Eveline’s Senior Year: Junior-Senior Reception, Part 1

I shared a photo of my grandmother Eveline Coates’ high school graduating class in Mystic, Iowa a few weeks (now months!) ago. Along with the photo and her diploma, a couple of other mementos were saved. One is the program for the Junior-Senior Banquet in honor of the graduating Seniors. It was interesting to see how World War I seemed to be the overarching theme of the festivities. I decided to take a deeper look at what her life may have been like during the 1917-1918 school year. There was a lot going on, a war and the beginning of an influenza pandemic to name the two biggiesThe list of related posts is getting long, so I’ll link them at the bottom.

At last I have arrived at the inspiration for this series – the program for the Junior-Senior Reception. I was struck by the theme of war in an event celebrating graduation from high school.

The newspaper write-up of the event offers a peek into the setting:

Page 6 of Semi Weekly Iowegian,published in Centerville, Iowa on Thursday, May 16th, 1918

Sometimes I can’t help but giggle at typos – like “appropriated” names, “pickels,” and a three-piece orchestra that may have been on the menu. I was not familiar with the flower smilax and wondered if that was another typo. No, it was not.

Smilax is native to Iowa, and rarely spreads to the extent that it is weedy.  However, since it is found on the edges of woods frequented by people, and often has thorns that get tangled in clothing or puncture skin, it is often considered undesirable.  Also known as greenbriar, catbriar, and carrion flower (due to unpleasant odor of flowers).


Eveline and her classmates each received a pink rose from Faye Wilson, a former teacher and guest of honor. The decorations of white apple blossoms along side smilax, pink and green candles, and a canopy of paper ribbons must have created a lovely setting for the reception.
But …

… the cover of the program sets a different tone for the evening, highlighting the last stanza of the poem “One Country,” by Frank Lebby Stanton.

After all,
‘Tis Freedom wears the loveliest coronal
Her brow is the morning; in the sod
She breathes the breath of patriots; every clod
Answers her call
And rises like a wall
Against the foes of liberty and God.

The newspaper clipping continues:

There are three main headings in the schedule of events for the reception:
Menu, Toasts, and Program.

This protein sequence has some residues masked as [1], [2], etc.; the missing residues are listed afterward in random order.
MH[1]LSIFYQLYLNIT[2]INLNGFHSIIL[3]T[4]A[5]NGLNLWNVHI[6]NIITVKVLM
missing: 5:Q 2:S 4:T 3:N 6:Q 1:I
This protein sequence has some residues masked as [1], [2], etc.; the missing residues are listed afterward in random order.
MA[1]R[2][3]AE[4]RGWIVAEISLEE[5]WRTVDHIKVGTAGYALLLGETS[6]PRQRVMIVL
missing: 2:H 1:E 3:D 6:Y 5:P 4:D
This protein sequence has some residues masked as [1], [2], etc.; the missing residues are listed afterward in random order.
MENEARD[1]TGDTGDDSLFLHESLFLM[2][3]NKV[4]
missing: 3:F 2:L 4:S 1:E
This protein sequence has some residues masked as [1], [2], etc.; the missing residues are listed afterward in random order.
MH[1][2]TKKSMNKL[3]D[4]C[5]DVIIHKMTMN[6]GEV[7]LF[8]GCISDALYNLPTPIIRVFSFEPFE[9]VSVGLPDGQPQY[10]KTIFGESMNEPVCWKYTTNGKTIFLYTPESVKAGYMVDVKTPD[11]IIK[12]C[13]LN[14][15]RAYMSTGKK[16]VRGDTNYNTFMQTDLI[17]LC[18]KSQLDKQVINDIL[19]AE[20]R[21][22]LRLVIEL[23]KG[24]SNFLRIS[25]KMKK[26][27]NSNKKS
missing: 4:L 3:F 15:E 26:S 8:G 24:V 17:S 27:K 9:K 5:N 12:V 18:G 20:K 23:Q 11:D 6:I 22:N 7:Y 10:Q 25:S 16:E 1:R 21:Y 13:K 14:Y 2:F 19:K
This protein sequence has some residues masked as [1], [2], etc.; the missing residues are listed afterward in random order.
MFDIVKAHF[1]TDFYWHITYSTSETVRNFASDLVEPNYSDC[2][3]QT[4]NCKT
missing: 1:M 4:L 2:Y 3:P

Under the heading of Toasts are the subheadings:
In Camp
In Active Service
Activities at the Front

… themes of war in juxtaposition to pink roses and a dainty luncheon menu.

I don’t know if parents were invited to the reception, but members of the junior class, senior class, and teachers and school administrators were there. Possibly 40-45 people, not including parents. I’ve tried to imagine how the the evening progressed. I have no idea. Perhaps John LaMasney, as toastmaster, acted as emcee and introduced each of the other speakers. And what of the quotes in the program that accompanied the name of each individual? Did they serve as prompts for the toast that each would give? Perhaps some of the original sources were familiar to the students from their studies of poetry and literature. Who chose the the military phrases that framed the order of events? Who selected the quotes? Members of the Junior class? Teachers?

Since I’ve spent time researching the origins of the quotations, it would be a waste if I didn’t include them. I’ve linked to the sources where possible so you can read in full if you like.

A newspaper clipping from November of 1917 provides the names of Junior class members who attended a party at the home of Irene Lames. This was helpful to identify some of those who participated in the reception as members of the Junior class. However, just because someone attended a party for the juniors does not mean they were members of the junior class. Two of Eveline’s future sisters-in-law – my grandfather’s sisters, attended and, by my calculations, Ethel Hoskins would have been a junior, but not her older sister Edna.

Page 4 of Centerville Daily Iowegian And Citizen,published in Centerville, Iowa on Friday, October 5th, 1917

Another clipping reveals how closely the Junior class experienced this time of war. Less than a month before the Junior-Senior Reception, many of them attended a surprise party for a classmate who was off to the Navy.

Page 6 of Semi Weekly Iowegian,published in Centerville, Iowa on Thursday, May 16th, 1918